By Alyssa Braithwaite
Inside an office labeled 'War Room' at a private game park in the north-east of South Africa, fatalities and incursions are tallied, tactics are discussed, and enemy intelligence collated.
On the walls are maps covered in pins, and a sign reads: “Rhino carcass free days”, with the current tally at 93 days.
That almost three months have passed without a rhinoceros death in the reserve , which is adjacent to Kruger National Park, is something to be proud of. Because since 2007, rhino poaching has increased by 9,000 per cent.
In 2014, a staggering 1,215 rhinos were killed – or more than three every day. In 2015, that was reduced slightly to 1,175. This year, to date, more than 850 have been poached.
Rhino horn can fetch up to $80,000 per kilogram on the international black market from buyers in China and Vietnam.
The park's head of security, Endri Steyn, is ex-military, and has spent the past four years trying to curb poaching.
"It's a war zone," Steyn tells SBS.
"[There are] about 1,100 active poaching syndicates or groups actively against us. They use high-powered rifles - 458s, 375s, 303s, 306s ... in the Kruger [National Park] they were using AK-47s, and they are using pistols and whatever means necessary.
"So we issued our people with R1 rifles." But not bulletproof vests, because when faced with such high-calibre rifles, there's no point. "It's life and death," Steyn says.
Currently, South Africa is home to 24,000 rhinos - 21,000 white rhinos and 3,000 black rhinos - which makes up 70 per cent of the world's rhinoceroses. But if poaching continues at the current rate, rhinos would be wiped out in South Africa by 2025.
It was something wildlife lover and Dimension Data executive Bruce 'Doc' Watson couldn't sit by and watch happen.
"From an early age, I’ve been passionate about wildlife – it’s always been part of my life," Watson says. "With rhino poaching in South Africa at a crisis point, we wanted to help before the species disappeared altogether."
Dimension Data, a South African technology company, and American IT leader Cisco Systems have partnered on a project called Connected Conservation, designed to stop poachers from entering the reserve, before the even have a chance to kill an animal.
"While there had been great initiatives to protect the rhino over the years which were reactive, the number of these animals being killed was increasing at an alarming rate."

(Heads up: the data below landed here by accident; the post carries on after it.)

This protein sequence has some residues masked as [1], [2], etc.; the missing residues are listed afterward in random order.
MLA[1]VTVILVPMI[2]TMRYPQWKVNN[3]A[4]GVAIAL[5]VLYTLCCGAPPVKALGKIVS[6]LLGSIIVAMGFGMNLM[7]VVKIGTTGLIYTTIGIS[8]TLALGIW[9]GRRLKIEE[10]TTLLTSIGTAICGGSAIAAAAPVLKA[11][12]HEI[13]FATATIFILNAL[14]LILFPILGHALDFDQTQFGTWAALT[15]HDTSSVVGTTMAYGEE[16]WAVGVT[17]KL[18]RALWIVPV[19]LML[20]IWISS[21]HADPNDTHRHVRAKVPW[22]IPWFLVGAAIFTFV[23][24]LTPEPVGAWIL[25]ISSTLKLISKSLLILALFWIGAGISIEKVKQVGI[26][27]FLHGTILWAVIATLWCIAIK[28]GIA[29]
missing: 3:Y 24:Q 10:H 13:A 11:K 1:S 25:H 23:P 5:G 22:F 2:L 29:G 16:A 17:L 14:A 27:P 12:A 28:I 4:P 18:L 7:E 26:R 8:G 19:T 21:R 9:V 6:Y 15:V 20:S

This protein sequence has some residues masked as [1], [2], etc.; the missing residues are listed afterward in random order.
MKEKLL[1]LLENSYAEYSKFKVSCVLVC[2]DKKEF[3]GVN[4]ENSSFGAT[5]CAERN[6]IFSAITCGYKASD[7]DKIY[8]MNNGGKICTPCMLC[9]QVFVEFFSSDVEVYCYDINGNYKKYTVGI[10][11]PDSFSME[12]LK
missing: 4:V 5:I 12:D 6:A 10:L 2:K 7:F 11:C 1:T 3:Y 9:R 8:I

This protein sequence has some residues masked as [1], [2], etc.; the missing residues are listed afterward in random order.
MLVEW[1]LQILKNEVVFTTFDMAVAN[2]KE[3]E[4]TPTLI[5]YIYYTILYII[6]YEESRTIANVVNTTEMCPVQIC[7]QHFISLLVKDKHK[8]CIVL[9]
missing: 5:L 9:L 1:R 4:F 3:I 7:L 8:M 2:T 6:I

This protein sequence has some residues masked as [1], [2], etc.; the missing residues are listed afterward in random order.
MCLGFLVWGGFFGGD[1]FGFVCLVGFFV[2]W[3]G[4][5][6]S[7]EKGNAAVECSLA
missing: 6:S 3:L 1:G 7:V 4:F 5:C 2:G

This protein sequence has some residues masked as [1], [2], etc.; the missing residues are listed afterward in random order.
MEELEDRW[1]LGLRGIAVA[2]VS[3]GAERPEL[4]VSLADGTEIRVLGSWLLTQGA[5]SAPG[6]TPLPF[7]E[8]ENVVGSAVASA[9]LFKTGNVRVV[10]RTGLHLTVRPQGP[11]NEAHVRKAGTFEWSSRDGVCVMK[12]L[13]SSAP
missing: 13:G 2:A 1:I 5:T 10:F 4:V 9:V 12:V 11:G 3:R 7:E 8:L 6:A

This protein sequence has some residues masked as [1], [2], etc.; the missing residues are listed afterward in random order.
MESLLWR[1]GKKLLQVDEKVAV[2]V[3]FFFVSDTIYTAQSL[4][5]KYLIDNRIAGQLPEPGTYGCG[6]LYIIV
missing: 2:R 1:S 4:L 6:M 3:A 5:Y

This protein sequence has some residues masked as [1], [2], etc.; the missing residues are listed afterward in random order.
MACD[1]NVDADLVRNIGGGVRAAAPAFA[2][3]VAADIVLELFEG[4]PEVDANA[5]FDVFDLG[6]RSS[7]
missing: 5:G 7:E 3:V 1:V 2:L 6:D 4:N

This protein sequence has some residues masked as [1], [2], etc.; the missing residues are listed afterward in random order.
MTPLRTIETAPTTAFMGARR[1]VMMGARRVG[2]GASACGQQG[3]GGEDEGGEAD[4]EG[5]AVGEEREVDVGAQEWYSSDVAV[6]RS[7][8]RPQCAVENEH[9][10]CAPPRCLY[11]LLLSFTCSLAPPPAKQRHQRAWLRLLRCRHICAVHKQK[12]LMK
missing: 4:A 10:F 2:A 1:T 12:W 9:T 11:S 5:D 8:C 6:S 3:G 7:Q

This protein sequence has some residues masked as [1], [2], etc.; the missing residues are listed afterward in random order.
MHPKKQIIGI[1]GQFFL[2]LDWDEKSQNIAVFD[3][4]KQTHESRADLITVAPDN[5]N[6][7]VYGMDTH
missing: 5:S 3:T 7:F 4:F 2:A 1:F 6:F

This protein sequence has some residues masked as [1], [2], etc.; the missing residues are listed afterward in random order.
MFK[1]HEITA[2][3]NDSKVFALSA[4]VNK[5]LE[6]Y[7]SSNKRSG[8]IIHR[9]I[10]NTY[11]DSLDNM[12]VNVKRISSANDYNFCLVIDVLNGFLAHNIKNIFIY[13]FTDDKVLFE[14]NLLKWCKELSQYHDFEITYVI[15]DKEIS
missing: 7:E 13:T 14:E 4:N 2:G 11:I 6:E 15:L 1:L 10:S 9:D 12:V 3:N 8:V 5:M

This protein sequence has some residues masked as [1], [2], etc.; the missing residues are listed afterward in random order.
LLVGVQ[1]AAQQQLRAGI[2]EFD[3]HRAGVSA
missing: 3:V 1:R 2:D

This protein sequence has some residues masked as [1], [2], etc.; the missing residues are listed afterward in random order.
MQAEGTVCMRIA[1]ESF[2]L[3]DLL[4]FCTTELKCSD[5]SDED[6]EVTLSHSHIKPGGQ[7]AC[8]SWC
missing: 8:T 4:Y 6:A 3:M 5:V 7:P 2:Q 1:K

Traditional "reactive" methods to reduce poaching are often invasive, such as tranquillising the rhino to insert tracking sensors in its horn and under its skin, or removing its horn completely.
Tranquillising a rhino can make it blind or lame as a result of the drugs used; and removing a rhino's horn deprives it of a tool for defence or attracting mates.
Connected Conservation tracks people, rather than animals.
Phase one of the pilot project started in January 2015, using technology such as thermal imaging, CCTV, biometric scanning, analysis of real-time data to track and monitor visitors to the park.
Phase two, which is currently being rolled out, adds drone cameras in the sky and seismic sensors around the perimeter that can differentiate between vehicles and animals.
Equipped with wifi-connected iPads, the rangers can now respond to alerts anywhere in the reserve and a helicopter will reach the location within 7 to 8 minutes - fast enough to hopefully prevent a rhino death and catch the poacher.
Phase one has already been declared a success, with a 96 per cent reduction in rhino poaching in the game park.
"You will never be able to have zero lives lost. You'll never have that. The odds are just too big against us. My aim is to bring that down to as little as possible," Steyn says.
"At the end of the day if there's no rhino left, then it's going to have a huge effect on the commercial interest, because then they can't sell the 'big five' (rhinos, elephants, lions, leopards and buffalo) to tourists."
Watson hopes to take his Connected Conservation model worldwide, and has already been approached by New Zealand about trying to protect the orca and the southern right whale.
"We are setting up a solution here that is a replicable model throughout the globe," he says. "We want to put this solution into all private reserves and national parks in South Africa. We want to then take it north of our border, and go into places like Kenya, Zambia, Uganda, Zimbabwe, Tanzania. We want to extend it for rhino, for the elephant, for lion and the pangolin.
"Then we want to take it into India and Asia, in terms of the tigers, and we also want to take it into the ocean for the sea rays, the whales and the sharks. The plan is to really go big on this."